General Motors announced on Tuesday that it will launch a new delivery and logistics business called BrightDrop, whose first products will be an electrified pallet and delivery van. Both cars, which will be powered by GM’s Ultium battery platform, are scheduled to be launched this year.
The announcement of the new logistics business comes as GM suffers a huge, $ 27 billion pivot in the electric vehicle design and manufacturing business. For example, the company, which is the largest automaker in North America, has just unveiled a new logo as part of a complete redesign of the brand. GM is sinking into the heels of Tesla and other electric car makers as it tries to convince its investors that it has a firm understanding of the future of electric vehicles.
BrightDrop will be a key element of this pillar, in which hundreds of thousands of electric vehicles are expected to hit the road in the coming years. GM envisions the new company “creating a one-stop shop, a complete ecosystem” for electricity supply, including vehicles, software and other services, said Pamela Fletcher, vice president of GM’s global EV program.
The first vehicle to be launched under the BrightDrop brand will be a delivery pallet called EP1. The pallet, which can be used to transport packages from a delivery vehicle to the customer’s front door, will have an electric drive powered by Ultium, which will allow a maximum speed of 3 mph. The packages can be attached to the EP1 pallet, which comes with adjustable racks and lockable cabinet-style doors. In addition, the EP1 can carry up to 23 cubic feet of cargo and will have a payload of £ 200.
Fletcher says EP1 aims to tackle the problem observed in the delivery of packages today, in which “packages are often scattered on city sidewalks”, chaotic and unsafe. “We saw this as a solution to create a completely different delivery environment,” Fletcher continued. business costs. “
GM partnered with FedEx Express on a pilot project last year to test EP1. The use of an electric pallet allowed FedEx employees to process 25% more packages per day, Fletcher said.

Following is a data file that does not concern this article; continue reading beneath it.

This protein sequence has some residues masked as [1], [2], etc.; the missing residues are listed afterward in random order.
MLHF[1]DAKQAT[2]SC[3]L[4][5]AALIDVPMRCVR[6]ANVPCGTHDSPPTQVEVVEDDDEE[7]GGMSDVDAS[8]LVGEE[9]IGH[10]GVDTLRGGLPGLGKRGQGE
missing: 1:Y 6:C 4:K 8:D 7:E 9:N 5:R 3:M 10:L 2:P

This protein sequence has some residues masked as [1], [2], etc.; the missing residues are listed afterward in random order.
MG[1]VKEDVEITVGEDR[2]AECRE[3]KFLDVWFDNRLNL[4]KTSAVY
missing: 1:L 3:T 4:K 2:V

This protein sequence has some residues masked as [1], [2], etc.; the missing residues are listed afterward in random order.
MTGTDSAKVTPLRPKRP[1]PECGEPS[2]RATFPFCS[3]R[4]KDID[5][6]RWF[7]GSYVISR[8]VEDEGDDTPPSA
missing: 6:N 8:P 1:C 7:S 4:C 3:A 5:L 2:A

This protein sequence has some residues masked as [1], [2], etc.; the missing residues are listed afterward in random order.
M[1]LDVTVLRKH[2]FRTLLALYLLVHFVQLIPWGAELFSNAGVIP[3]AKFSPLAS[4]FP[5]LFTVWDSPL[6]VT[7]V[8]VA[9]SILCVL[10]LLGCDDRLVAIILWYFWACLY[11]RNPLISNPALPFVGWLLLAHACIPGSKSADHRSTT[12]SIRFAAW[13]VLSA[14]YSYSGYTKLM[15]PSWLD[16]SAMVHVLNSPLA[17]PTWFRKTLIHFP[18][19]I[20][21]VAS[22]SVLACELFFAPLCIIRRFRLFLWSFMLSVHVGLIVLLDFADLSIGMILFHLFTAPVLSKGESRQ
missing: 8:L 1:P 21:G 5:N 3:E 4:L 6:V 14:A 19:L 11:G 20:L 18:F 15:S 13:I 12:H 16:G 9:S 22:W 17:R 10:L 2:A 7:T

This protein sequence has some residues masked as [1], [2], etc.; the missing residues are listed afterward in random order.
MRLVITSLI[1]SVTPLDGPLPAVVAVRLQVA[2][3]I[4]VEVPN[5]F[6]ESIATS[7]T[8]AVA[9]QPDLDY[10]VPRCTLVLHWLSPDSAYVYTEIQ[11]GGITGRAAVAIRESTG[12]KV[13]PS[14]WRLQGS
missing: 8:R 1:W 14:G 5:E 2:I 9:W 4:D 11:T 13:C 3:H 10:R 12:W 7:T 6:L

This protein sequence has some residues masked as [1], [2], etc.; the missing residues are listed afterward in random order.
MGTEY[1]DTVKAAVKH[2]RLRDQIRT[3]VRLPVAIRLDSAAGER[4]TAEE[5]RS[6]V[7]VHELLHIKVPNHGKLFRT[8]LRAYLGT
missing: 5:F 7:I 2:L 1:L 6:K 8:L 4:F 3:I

EP1 will go into production in early 2021, Fletcher said. Then there will be the EV600, a 250-kilometer delivery van with 600 cubic feet of cargo space and a total weight of 10,000 pounds. It will have a maximum charging speed of up to 170 miles per hour when connected to a 120kW DC charger. This vehicle will start production at the end of 2021, and the first vehicles will be delivered by the end of the year.
The BrightDrop EV600 will include a security system with motion sensors that helps keep the cargo area safe. Other features include front sliding front doors, wide cab aisles and a large automatically opening bulkhead door. Commercial vehicles will be offered with a number of advanced driver assistance features, including blind spot detection, lane keeping assistance and front and rear parking assistance. A rather huge 13.4-inch digital infotainment screen will certainly be in the center of the interior.
FedEx has expressed interest in purchasing an unspecified number of vans to deliver the EV600, said Fletcher, who also hinted at several other unnamed interested customers. “We have letters of intent signed by a number of other clients and we want to talk to you about those in the not too distant future,” she said. Fletcher declined to disclose the recommended retail price for the EP1 and EV600.
BrightDrop also offers a range of software for customers who purchase new commercial vehicles. This will allow customers to track the location of each EP1 pallet, remotely lock and unlock each pallet, and monitor battery status. The EV600 will also receive battery status and location monitoring features, as well as driver safety instruction and accident recording, remote diagnostics, safety warnings and maintenance forecasts, and up-to-date updates.
Rumors of a GM-produced electric van nicknamed “BV1” first surfaced last year after the company unveiled its Ultium EV platform along with plans to launch two dozen new electric vehicles over the next few years.
GM has succeeded with its Chevrolet Express and, to a lesser extent, GMC Savana cargo vans. But this is far from the only company that works on an electric van. Mercedes-Benz is making an electric version of its popular Sprinter van, while Ford recently unveiled a 126-mile E-Transit priced at $ 45,000. Amazon is working on an all-electric vehicle with the EV startup Rivian. Two other startups recently introduced electric vans: Bollinger with its Deliver-E and Canoo with its scalable car, both in 2022.